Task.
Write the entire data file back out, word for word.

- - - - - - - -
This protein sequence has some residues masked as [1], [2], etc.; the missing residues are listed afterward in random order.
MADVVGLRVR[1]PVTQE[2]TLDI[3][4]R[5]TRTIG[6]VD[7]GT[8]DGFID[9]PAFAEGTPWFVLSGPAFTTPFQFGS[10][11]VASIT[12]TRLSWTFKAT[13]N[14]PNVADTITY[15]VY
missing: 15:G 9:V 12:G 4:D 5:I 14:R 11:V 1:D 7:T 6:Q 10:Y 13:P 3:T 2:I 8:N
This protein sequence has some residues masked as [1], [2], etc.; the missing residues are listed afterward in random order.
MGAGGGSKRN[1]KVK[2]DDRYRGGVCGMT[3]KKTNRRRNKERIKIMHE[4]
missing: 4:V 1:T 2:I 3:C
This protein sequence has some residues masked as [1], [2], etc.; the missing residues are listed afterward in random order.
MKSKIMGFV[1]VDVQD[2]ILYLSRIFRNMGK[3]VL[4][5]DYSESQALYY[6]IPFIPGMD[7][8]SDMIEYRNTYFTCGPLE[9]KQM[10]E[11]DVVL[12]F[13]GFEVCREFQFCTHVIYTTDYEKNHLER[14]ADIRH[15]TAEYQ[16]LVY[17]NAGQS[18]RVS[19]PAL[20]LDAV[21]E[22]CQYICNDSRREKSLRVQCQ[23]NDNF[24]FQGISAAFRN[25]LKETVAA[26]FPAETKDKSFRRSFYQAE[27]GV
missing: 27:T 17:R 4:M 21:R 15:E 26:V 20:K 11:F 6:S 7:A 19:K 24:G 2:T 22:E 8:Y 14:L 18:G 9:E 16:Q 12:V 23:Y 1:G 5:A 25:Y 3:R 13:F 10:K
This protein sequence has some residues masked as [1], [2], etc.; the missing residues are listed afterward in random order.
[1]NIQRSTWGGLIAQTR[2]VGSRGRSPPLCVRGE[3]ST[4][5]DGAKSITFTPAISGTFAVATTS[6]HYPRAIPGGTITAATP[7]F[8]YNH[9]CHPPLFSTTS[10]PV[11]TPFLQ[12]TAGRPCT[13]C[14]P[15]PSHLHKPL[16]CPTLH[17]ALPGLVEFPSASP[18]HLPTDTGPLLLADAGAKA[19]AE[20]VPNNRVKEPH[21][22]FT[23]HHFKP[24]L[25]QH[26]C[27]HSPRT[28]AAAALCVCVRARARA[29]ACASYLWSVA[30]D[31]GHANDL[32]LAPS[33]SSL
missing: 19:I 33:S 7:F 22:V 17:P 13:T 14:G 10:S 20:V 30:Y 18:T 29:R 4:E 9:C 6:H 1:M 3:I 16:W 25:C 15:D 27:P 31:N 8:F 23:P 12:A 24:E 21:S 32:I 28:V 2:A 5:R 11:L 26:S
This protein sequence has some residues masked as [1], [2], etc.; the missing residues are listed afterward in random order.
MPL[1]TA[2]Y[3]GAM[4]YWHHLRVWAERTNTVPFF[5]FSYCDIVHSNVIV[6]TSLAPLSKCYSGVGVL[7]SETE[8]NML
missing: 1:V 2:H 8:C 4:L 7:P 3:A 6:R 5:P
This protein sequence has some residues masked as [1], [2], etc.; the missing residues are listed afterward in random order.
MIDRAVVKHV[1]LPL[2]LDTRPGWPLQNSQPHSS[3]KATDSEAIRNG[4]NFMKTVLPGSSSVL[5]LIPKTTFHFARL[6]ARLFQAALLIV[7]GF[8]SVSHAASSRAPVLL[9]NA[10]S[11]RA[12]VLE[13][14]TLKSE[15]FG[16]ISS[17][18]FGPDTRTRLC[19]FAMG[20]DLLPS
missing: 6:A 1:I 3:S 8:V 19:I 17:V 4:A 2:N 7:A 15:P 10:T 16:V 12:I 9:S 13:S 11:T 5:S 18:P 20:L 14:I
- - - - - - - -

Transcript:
This protein sequence has some residues masked as [1], [2], etc.; the missing residues are listed afterward in random order.
MADVVGLRVR[1]PVTQE[2]TLDI[3][4]R[5]TRTIG[6]VD[7]GT[8]DGFID[9]PAFAEGTPWFVLSGPAFTTPFQFGS[10][11]VASIT[12]TRLSWTFKAT[13]N[14]PNVADTITY[15]VY
missing: 15:G 9:V 12:G 4:D 5:I 14:R 11:V 1:D 7:T 6:Q 10:Y 13:P 3:T 2:I 8:N
This protein sequence has some residues masked as [1], [2], etc.; the missing residues are listed afterward in random order.
MGAGGGSKRN[1]KVK[2]DDRYRGGVCGMT[3]KKTNRRRNKERIKIMHE[4]
missing: 4:V 1:T 2:I 3:C
This protein sequence has some residues masked as [1], [2], etc.; the missing residues are listed afterward in random order.
MKSKIMGFV[1]VDVQD[2]ILYLSRIFRNMGK[3]VL[4][5]DYSESQALYY[6]IPFIPGMD[7][8]SDMIEYRNTYFTCGPLE[9]KQM[10]E[11]DVVL[12]F[13]GFEVCREFQFCTHVIYTTDYEKNHLER[14]ADIRH[15]TAEYQ[16]LVY[17]NAGQS[18]RVS[19]PAL[20]LDAV[21]E[22]CQYICNDSRREKSLRVQCQ[23]NDNF[24]FQGISAAFRN[25]LKETVAA[26]FPAETKDKSFRRSFYQAE[27]GV
missing: 27:T 17:R 4:M 21:R 15:E 26:V 20:K 11:F 6:S 7:A 19:K 24:G 2:T 22:E 8:Y 14:L 18:G 9:E 16:Q 12:V 23:Y 1:G 5:A 25:Y 3:R 13:F 10:K
This protein sequence has some residues masked as [1], [2], etc.; the missing residues are listed afterward in random order.
[1]NIQRSTWGGLIAQTR[2]VGSRGRSPPLCVRGE[3]ST[4][5]DGAKSITFTPAISGTFAVATTS[6]HYPRAIPGGTITAATP[7]F[8]YNH[9]CHPPLFSTTS[10]PV[11]TPFLQ[12]TAGRPCT[13]C[14]P[15]PSHLHKPL[16]CPTLH[17]ALPGLVEFPSASP[18]HLPTDTGPLLLADAGAKA[19]AE[20]VPNNRVKEPH[21][22]FT[23]HHFKP[24]L[25]QH[26]C[27]HSPRT[28]AAAALCVCVRARARA[29]ACASYLWSVA[30]D[31]GHANDL[32]LAPS[33]SSL
missing: 19:I 33:S 7:F 22:V 17:P 13:T 14:G 10:S 20:V 30:Y 18:T 29:R 4:E 9:C 6:H 1:M 3:I 16:W 25:C 15:D 27:P 31:N 8:F 23:P 12:A 24:E 21:S 32:I 28:V 2:A 5:R 11:L 26:S
This protein sequence has some residues masked as [1], [2], etc.; the missing residues are listed afterward in random order.
MPL[1]TA[2]Y[3]GAM[4]YWHHLRVWAERTNTVPFF[5]FSYCDIVHSNVIV[6]TSLAPLSKCYSGVGVL[7]SETE[8]NML
missing: 1:V 2:H 8:C 4:L 7:P 3:A 6:R 5:P
This protein sequence has some residues masked as [1], [2], etc.; the missing residues are listed afterward in random order.
MIDRAVVKHV[1]LPL[2]LDTRPGWPLQNSQPHSS[3]KATDSEAIRNG[4]NFMKTVLPGSSSVL[5]LIPKTTFHFARL[6]ARLFQAALLIV[7]GF[8]SVSHAASSRAPVLL[9]NA[10]S[11]RA[12]VLE[13][14]TLKSE[15]FG[16]ISS[17][18]FGPDTRTRLC[19]FAMG[20]DLLPS
missing: 6:A 1:I 3:S 8:V 19:I 17:V 4:A 2:N 7:A 15:P 10:T 16:V 12:I 9:S 13:S 11:T 5:S 18:P 20:L 14:I